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The transition to secondary school

by Cathy Duncan

Starting secondary school is a recognised milestone for every learner. An adventure, a challenge that can often be seen as a daunting prospect for many. Of course, there will always be an element of anxiety moving to secondary school but this year these will be magnified as a result of the pandemic and the uncertainty brought about by school closures.

The last few weeks of primary school should be fun and memorable. End of year assemblies celebrate successes and positive memories. Performances, videos and dances give pupils a much-needed final boost of confidence as they move forward to secondary school. Yet, this year many young people feel that they have been robbed of these experiences and their rite of passage moving forward to the next chapter of their education.

There is still so much uncertainty around school openings, but it does now look increasingly likely Year 6 and Primary 7 pupils across the UK will be spending some of their remaining weeks back at school.

Different celebrations

For some, physical visits to secondary school may still happen albeit in smaller groups. Most will get the chance to have some sort of closure and a chance to say goodbye to their teachers. However, while many schools are already planning some kind of celebration to mark their end of primary school it is important to remember, due to social distancing, these events will look very different to before.

Covid-19 will continue to present many challenges along with new opportunities for everyone. School leadership teams and teachers should be commended on the level of resilience, creativity and adaptability shown throughout this pandemic. They have faced challenges head on and looked for opportunities to improve and grow. They have been courageous and most importantly have always had the child at the centre of their thoughts when making any decision.

Why should transition be any different? Despite the current restrictions, the principles at the heart of successful transition remain constant: familiarisation, connections and relationships.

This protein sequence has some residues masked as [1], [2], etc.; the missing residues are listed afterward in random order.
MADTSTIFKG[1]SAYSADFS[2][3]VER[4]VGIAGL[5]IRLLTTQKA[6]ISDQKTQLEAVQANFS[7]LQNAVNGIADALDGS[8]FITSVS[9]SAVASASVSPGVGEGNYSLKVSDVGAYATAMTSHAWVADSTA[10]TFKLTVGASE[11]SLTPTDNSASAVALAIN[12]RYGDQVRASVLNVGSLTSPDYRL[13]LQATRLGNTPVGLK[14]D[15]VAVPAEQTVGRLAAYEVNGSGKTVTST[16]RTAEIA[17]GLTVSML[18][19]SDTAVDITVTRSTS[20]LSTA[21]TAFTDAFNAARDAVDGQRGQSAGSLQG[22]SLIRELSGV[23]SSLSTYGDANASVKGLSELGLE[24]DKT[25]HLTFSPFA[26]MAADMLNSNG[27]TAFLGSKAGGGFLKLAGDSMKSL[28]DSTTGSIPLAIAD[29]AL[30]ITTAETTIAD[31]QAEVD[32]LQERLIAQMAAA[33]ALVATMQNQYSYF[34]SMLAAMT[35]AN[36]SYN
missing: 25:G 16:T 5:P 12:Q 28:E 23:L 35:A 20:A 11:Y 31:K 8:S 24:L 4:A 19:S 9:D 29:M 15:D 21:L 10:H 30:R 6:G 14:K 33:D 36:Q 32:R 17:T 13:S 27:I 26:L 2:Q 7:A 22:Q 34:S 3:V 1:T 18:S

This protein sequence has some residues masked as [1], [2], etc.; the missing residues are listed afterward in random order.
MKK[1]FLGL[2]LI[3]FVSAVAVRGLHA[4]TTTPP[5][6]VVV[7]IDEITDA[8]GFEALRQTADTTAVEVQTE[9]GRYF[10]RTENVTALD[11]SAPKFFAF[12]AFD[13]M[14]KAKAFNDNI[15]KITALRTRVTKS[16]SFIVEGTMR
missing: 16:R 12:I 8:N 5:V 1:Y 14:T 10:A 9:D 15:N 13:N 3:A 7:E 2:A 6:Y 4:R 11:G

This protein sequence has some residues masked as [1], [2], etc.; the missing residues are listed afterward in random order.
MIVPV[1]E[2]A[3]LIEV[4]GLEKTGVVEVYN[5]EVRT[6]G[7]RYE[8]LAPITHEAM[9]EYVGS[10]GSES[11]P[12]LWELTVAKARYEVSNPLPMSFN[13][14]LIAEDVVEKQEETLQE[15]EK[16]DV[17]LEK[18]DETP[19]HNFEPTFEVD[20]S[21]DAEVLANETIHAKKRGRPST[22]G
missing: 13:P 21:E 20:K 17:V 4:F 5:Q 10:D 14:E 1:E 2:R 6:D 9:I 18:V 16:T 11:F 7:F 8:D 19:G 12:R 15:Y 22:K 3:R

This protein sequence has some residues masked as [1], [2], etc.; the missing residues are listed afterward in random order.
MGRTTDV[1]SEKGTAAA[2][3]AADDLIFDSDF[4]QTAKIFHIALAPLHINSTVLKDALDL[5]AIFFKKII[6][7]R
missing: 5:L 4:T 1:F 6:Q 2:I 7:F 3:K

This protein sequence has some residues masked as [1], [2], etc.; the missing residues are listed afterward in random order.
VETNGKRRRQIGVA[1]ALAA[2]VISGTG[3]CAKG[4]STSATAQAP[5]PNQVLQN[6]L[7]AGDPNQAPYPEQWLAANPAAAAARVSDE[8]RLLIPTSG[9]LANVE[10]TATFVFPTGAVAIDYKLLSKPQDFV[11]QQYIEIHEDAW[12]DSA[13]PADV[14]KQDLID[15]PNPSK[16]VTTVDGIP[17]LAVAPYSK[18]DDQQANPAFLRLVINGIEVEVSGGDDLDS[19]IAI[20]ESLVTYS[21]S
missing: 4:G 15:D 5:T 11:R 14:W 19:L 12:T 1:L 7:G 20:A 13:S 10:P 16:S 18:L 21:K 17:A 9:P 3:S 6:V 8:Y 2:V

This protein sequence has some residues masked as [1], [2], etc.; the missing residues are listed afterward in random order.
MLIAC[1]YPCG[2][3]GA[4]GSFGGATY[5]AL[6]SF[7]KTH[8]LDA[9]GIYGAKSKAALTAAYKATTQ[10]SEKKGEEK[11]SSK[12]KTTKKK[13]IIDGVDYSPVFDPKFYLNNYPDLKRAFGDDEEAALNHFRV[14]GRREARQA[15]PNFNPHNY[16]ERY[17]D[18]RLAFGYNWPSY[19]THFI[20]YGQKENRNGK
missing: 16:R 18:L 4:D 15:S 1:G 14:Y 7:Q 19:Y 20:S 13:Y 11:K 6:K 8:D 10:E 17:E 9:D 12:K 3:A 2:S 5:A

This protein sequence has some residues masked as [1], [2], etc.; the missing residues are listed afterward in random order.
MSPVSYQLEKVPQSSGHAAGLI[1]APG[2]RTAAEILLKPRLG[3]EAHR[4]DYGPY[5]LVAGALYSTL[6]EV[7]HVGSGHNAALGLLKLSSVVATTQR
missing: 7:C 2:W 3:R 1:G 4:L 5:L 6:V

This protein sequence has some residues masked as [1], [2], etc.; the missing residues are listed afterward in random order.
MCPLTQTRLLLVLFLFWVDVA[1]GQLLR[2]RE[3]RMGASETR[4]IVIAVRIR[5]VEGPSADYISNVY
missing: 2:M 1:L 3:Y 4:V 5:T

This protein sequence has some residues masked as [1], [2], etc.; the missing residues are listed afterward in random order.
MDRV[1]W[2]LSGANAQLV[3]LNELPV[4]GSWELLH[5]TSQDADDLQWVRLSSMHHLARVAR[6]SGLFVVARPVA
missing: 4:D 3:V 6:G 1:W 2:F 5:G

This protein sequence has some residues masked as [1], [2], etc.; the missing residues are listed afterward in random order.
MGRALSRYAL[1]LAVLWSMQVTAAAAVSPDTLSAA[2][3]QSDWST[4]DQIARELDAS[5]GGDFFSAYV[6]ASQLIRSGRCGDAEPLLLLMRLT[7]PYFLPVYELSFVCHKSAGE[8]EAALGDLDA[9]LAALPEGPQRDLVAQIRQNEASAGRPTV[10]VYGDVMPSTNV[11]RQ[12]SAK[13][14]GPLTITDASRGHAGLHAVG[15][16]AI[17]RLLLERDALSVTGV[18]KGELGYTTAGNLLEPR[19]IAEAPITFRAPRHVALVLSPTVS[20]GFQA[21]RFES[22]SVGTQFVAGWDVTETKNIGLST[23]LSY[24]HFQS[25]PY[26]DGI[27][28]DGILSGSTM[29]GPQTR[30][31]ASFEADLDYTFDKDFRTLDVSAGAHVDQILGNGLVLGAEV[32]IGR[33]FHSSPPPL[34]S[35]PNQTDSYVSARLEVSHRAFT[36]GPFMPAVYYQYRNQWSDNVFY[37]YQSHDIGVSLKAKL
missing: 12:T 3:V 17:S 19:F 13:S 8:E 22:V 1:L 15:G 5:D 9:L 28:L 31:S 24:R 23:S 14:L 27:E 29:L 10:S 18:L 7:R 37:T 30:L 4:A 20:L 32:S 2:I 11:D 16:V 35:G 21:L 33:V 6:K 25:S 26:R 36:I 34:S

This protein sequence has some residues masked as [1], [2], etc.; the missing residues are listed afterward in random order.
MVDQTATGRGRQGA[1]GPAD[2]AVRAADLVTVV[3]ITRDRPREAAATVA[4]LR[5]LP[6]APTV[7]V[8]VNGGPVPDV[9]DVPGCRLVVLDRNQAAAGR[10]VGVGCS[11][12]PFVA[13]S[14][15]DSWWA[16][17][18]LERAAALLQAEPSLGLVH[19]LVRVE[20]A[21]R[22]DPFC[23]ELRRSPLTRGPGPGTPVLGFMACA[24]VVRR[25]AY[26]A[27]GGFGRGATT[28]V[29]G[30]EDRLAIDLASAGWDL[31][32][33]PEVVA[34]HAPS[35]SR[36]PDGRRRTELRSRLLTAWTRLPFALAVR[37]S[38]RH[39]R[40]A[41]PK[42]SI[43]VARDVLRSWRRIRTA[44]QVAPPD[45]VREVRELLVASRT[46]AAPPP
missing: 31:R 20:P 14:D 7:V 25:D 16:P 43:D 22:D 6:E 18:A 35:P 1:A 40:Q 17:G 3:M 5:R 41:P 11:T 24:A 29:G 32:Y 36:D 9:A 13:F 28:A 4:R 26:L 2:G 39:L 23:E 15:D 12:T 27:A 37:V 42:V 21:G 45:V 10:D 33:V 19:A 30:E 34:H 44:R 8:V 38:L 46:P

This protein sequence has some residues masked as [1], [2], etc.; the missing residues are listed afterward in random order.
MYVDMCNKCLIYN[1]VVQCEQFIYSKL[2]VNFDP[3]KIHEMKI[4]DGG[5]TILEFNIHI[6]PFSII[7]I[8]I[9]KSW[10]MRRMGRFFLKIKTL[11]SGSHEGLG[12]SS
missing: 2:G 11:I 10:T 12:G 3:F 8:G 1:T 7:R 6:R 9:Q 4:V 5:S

Leadership teams across the country are creatively rethinking the transition process at break neck speed to meet the new range of needs of the Covid-19 cohort. Before transition programmes are written and plans put in place we should remember the importance and value of pupil voice.

Safe space

Schools need to offer a safe space for their new recruits and families to voice their concerns and anxieties, explore their worries and help manage change. Only when schools really listen can they then produce creative transition programmes based around the needs of their learners rather than reworking existing programmes. More than ever, schools are focussing on the wellbeing of their children rather than their academic readiness. If children are to flourish and feel safe in their new environment during these uncertain times, then their social and emotional needs must be addressed initially.

Familiarity helps young people feel safe, yet this year many pupils will not be able to physically immerse themselves into their new school. Yes, transition will be very different, but we have a great opportunity to do something innovative online. Many schools are already setting up temporary transition websites offering pupils virtual tours of the building, demonstrating everyday routines. They are creating excitement for the range of subjects on offer through video and using virtual assemblies to share school values, their culture and ethos.

Disrupted networks

This pandemic has disrupted social networks and friendships. Children will need time to settle, rebuild these important friendships and establish new ones. Some schools are already beginning to support children by creating online opportunities to collaborate with peers and members of staff.

On return to school, structures may need to change to help children form stable relationships with peers and teachers. Relationships on all levels will be crucial in helping children thrive and may help act as a buffer for any negative challenges related to transition. onto secondary school.

Transitions this year have been more complicated than ever before. Already children have had to cope with the very sudden and abrupt transition to home learning. They, however, continue to surprise us with their capacity to adapt to change in their lives, particularly if they have support from their family and school.

This pandemic has given us the opportunity to reconnect as a community and we should continue to collaborate and strengthen these connections not just in August or September but throughout the school year as transition back to the classroom will continue for everyone in education.


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